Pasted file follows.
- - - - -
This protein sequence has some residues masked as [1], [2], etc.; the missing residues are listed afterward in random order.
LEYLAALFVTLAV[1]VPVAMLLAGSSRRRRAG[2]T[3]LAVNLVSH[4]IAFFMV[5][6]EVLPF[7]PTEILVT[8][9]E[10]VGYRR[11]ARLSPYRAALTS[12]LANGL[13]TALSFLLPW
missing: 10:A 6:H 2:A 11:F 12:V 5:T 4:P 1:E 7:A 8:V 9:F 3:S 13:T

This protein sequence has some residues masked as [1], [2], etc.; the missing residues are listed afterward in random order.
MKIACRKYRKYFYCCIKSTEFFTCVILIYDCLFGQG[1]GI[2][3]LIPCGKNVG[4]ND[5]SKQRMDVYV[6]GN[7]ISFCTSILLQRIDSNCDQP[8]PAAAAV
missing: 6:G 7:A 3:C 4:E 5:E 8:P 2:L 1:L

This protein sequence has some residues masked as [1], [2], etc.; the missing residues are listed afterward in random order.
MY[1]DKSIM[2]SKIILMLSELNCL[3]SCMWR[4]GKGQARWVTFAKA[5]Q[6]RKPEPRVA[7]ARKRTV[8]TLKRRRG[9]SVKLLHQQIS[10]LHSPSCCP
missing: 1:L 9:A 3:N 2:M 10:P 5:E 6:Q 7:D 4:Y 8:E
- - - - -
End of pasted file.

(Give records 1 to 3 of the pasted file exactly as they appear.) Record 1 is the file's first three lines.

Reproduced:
This protein sequence has some residues masked as [1], [2], etc.; the missing residues are listed afterward in random order.
LEYLAALFVTLAV[1]VPVAMLLAGSSRRRRAG[2]T[3]LAVNLVSH[4]IAFFMV[5][6]EVLPF[7]PTEILVT[8][9]E[10]VGYRR[11]ARLSPYRAALTS[12]LANGL[13]TALSFLLPW
missing: 10:A 6:H 2:A 11:F 12:V 5:T 4:P 1:E 7:A 8:V 9:F 3:S 13:T

This protein sequence has some residues masked as [1], [2], etc.; the missing residues are listed afterward in random order.
MKIACRKYRKYFYCCIKSTEFFTCVILIYDCLFGQG[1]GI[2][3]LIPCGKNVG[4]ND[5]SKQRMDVYV[6]GN[7]ISFCTSILLQRIDSNCDQP[8]PAAAAV
missing: 6:G 7:A 3:C 4:E 5:E 8:P 2:L 1:L

This protein sequence has some residues masked as [1], [2], etc.; the missing residues are listed afterward in random order.
MY[1]DKSIM[2]SKIILMLSELNCL[3]SCMWR[4]GKGQARWVTFAKA[5]Q[6]RKPEPRVA[7]ARKRTV[8]TLKRRRG[9]SVKLLHQQIS[10]LHSPSCCP
missing: 1:L 9:A 3:N 2:M 10:P 5:E 6:Q 7:D 4:Y 8:E